Over the next few months I will be writing about why I re-enlisted at 54 years old after more than 23 years as a civilian. Ten years ago next month is when I actually began the process, but for several months before I was thinking about re-enlisting. Congress raised the enlistment age to 42 at the end of 2006. That gave me a window to re-enlist before my 55th birthday.
Ten years ago this month, I had a good job, four kids at home, an amazing beautiful wife, a nice home, a nice life and I had just about convinced myself to call a recruiter and re-enlist.
At the time, in my mind, I wanted to do something for an undefined greater good. Joining the Army National Guard seemed like something I could do for the state, the nation and I might even like it.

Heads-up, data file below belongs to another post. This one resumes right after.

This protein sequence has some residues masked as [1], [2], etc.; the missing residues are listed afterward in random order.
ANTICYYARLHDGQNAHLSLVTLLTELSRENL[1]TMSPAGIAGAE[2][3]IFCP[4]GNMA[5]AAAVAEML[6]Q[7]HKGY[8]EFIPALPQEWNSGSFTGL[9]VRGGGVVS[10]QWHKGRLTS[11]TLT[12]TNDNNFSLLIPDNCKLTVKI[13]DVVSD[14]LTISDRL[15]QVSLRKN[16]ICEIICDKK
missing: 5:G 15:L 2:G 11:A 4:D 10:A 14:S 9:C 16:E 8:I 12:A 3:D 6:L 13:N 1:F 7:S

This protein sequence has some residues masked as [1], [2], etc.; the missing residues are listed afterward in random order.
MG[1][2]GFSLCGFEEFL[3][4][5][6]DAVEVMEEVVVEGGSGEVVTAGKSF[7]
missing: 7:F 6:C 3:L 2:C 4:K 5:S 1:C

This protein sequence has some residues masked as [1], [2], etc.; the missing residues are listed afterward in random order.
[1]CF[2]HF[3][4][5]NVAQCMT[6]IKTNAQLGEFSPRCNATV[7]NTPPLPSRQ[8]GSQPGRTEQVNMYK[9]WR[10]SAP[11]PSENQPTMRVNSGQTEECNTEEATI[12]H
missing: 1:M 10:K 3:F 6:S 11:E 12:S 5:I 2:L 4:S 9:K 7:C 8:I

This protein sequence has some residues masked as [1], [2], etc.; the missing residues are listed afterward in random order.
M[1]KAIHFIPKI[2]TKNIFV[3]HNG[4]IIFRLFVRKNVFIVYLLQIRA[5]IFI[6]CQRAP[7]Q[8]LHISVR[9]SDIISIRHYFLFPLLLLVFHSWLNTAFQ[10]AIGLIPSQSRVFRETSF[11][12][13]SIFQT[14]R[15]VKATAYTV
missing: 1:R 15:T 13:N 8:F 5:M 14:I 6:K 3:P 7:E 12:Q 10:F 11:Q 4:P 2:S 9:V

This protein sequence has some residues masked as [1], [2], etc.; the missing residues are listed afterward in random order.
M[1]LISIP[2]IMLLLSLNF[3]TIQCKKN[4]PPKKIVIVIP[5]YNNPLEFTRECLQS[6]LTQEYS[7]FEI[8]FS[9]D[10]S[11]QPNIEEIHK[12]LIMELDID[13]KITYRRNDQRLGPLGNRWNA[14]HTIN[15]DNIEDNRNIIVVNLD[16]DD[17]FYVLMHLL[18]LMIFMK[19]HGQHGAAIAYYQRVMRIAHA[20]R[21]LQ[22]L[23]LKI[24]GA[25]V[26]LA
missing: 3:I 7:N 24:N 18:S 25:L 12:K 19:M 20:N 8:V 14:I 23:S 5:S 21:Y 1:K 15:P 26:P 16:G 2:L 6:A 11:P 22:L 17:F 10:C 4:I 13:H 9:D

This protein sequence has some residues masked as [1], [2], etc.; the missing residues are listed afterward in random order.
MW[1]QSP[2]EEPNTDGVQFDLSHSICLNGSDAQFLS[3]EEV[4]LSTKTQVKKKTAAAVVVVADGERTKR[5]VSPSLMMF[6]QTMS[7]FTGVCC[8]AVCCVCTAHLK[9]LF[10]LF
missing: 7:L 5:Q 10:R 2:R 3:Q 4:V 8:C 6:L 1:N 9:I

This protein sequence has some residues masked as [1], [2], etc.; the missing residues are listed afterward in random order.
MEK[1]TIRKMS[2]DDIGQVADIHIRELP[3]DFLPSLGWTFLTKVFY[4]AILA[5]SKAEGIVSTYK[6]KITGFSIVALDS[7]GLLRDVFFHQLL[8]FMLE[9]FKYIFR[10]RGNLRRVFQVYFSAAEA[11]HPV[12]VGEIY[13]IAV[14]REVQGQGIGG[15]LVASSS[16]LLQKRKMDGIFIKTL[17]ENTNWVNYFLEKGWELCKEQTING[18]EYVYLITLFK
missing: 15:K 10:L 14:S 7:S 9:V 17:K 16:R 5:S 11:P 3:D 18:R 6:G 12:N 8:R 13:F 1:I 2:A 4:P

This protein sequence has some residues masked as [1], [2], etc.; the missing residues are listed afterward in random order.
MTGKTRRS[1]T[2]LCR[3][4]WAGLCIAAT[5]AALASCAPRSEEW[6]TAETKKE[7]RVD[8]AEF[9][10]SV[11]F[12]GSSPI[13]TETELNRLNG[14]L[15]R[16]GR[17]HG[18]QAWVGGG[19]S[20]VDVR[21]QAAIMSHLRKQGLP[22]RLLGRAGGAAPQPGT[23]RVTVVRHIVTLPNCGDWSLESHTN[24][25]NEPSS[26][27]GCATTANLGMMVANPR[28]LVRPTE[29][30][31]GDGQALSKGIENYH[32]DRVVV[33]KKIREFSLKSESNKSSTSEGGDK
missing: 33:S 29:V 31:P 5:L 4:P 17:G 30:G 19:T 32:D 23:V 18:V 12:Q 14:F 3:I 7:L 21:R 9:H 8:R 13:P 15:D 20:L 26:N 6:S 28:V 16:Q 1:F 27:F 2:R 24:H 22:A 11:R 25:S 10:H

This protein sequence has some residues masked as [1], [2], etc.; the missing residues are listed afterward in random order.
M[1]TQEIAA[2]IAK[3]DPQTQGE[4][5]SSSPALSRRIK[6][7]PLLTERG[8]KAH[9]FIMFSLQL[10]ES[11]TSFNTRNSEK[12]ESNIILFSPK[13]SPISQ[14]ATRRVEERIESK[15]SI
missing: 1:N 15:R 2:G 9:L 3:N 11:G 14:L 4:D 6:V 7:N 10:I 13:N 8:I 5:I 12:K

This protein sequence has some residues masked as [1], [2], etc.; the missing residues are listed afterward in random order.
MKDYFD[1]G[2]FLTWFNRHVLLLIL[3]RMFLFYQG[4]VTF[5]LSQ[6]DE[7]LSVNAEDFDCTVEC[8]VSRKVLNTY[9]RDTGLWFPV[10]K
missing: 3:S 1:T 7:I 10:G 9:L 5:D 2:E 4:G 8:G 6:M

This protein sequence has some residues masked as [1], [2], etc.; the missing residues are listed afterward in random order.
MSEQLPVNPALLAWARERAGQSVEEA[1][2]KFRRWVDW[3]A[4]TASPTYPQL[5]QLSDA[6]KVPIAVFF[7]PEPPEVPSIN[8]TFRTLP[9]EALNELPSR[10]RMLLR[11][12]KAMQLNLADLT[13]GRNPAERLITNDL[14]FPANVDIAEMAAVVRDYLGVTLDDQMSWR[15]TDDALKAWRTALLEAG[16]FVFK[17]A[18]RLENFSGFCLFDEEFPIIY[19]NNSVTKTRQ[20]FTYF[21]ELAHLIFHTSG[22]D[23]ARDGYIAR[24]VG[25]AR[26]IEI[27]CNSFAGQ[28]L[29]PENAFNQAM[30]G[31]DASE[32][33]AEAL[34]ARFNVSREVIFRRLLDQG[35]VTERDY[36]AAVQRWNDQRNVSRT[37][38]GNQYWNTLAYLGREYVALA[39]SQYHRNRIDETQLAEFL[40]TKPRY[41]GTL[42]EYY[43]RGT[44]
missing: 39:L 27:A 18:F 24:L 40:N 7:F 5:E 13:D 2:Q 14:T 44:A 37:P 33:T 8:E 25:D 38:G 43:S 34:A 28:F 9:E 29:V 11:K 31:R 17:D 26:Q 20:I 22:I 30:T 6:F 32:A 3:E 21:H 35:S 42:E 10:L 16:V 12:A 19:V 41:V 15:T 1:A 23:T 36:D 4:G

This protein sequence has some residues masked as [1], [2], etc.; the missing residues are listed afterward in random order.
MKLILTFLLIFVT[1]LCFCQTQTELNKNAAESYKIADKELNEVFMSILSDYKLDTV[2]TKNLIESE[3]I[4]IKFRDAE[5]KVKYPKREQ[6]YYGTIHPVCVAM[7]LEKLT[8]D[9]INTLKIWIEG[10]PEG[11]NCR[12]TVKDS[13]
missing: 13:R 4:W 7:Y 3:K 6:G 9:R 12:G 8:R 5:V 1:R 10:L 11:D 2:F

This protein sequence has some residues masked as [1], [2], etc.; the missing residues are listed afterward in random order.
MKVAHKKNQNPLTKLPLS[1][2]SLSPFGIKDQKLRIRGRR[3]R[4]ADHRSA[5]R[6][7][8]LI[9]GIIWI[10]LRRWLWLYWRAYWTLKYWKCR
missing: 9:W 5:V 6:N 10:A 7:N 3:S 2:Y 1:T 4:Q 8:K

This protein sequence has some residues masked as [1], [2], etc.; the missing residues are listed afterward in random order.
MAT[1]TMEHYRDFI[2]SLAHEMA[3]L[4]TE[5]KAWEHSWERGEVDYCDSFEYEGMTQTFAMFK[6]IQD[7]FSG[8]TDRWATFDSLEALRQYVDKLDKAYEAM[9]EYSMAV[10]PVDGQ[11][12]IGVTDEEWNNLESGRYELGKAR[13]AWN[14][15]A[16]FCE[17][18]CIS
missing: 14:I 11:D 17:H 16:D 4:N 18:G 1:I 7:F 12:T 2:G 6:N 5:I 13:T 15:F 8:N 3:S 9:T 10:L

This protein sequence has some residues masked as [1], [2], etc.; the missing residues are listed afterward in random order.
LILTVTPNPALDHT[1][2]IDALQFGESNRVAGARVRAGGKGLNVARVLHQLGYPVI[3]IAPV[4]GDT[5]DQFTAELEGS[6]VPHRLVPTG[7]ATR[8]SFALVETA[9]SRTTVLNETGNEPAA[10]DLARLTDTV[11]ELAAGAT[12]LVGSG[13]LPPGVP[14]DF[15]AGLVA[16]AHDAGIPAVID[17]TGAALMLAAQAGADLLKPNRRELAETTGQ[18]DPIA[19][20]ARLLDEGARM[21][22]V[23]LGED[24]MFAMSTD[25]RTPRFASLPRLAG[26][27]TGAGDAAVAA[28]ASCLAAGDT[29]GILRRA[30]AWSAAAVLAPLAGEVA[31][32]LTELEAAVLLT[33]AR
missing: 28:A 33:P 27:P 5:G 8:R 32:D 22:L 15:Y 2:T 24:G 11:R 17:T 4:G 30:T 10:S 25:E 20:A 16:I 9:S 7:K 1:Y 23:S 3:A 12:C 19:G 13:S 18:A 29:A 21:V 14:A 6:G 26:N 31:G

In half-dozen years preceding my re-enlistment I had tried volunteering for organizations that help the community. My wife was a hospice volunteer, a kidney donor, and a dozen other great things. I raced my bike and rode 10,000 miles a year.
When I volunteered, the main difficulty was my fellow volunteers. They were so nice. They wanted to be sure was happy volunteering. They agonized over the best way to do everything. And they drove me nuts.
The Army would not care how I felt, not care if I had scheduling conflicts and not care if I was happy. That sounded wonderful.
In retrospect, all this sounds crazy. But at the time, I really was on the way to convincing myself I was doing a good thing by re-enlisting at 54 years old.
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